Long-term use of charcoal for cooking linked to heart disease

Long-term use of coal, wood, or charcoal for cooking is associated with an increased risk of death from cardiovascular disease, according to a study presented at a major health conference.
Long-term use of coal, wood, or charcoal for cooking is associated with an increased risk of death from cardiovascular disease, according to a study presented at a major health conference.
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Long-term use of coal, wood, or charcoal for cooking is associated with an increased risk of death from cardiovascular disease, according to a study presented at a major health conference.

The European Society of Cardiology annual congress in Munich has heard how adopting clean fuels was associated with a lower risk of death and switching to electricity or gas weakened the impact of previous solid fuel use which suggested that the negative association may be reversible.

Scientists sought to explore the theory that air pollution from wood or coal cooking might increase the risk of premature death from heart disease.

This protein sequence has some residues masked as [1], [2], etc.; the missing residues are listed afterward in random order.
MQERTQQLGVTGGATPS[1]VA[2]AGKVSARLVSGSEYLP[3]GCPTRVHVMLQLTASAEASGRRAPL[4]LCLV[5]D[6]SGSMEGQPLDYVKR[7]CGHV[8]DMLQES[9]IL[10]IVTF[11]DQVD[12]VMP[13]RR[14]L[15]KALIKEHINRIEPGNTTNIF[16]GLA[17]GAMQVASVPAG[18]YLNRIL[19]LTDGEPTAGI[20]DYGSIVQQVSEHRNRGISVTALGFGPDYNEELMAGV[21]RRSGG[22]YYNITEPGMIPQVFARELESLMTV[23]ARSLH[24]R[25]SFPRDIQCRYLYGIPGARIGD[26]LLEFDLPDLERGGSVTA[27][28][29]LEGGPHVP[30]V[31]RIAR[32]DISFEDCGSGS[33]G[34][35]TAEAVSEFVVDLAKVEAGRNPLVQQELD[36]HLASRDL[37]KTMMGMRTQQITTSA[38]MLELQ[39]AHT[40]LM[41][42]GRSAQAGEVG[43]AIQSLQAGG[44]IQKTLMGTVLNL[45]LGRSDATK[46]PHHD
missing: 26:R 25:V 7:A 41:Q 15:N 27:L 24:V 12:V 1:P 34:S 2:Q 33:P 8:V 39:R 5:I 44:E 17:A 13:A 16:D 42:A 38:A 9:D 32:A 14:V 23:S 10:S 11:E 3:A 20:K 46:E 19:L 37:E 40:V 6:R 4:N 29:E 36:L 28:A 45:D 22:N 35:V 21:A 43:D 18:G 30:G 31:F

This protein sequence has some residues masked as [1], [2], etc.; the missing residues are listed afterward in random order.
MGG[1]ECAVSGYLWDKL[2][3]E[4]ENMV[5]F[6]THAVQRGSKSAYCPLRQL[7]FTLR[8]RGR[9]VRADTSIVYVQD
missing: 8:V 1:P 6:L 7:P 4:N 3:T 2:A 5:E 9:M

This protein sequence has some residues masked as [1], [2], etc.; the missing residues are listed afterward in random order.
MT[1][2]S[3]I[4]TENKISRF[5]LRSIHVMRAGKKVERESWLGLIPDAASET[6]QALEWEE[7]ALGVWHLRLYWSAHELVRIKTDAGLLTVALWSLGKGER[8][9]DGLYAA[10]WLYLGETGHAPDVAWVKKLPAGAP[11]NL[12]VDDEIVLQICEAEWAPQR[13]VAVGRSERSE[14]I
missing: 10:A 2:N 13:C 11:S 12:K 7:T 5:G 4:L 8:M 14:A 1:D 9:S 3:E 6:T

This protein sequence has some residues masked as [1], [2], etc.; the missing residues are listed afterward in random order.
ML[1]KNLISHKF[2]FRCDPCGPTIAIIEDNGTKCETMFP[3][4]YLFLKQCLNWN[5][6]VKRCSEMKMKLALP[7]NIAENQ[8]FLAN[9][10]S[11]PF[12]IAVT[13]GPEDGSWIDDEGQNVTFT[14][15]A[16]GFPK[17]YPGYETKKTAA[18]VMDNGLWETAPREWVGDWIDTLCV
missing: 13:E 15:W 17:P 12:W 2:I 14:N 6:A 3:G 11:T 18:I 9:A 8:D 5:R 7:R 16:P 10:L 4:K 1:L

The recent heatwave in Scotland has led to a huge increase in the number of people cooking outdoors and using charcoal.

The study included 341,730 adults aged between 30 and 79 years old who were recruited from ten regions throughout China between 2004 and 2008.

They interviewed each of these people on which fuels they used for cooking, in their current home and the two previous addresses they lived at. Then the experts used this data to estimate how long each participant had been exposed to charcoal, wood or coal cooking pollution. They focused on those who did the home’s cooking at least weekly, and who did not have a history of cardiovascular disease.

Three quarters of the participants were women, with 51.7 the average age.

The researchers discovered that those who had been using solid fuels for 30 years or longer had a 12 per cent higher risk of dying from cardiovascular disease. Over the course of the study, 8,304 people died of cardiovascular disease-related illnesses. After the scientists accounted for risk factors such as smoking, they found that each decade of cooking with solid fuels can add three per cent to the risk of cardiovascular disease.

Dr Derrick Bennett, the study’s author, from the University of Oxford, said: “Our study suggests that people who use solid fuels for cooking should switch to electricity or gas as soon as possible.”

Funding for the study came from the UK Medical Research Council, UK Wellcome Trust, the National Natural Science Foundation of China and the National Key Research and Development programme of China.

Dr Zhengming Chen, the study’s lead investigator, also from the University of Oxford said: “We found that long-term use of solid fuels for cooking was associated with an excess risk of cardiovascular death, after accounting for established risk factors.

“Switching to electricity or gas weakened the impact of previous solid fuel use, suggesting that the negative association may be reversible.”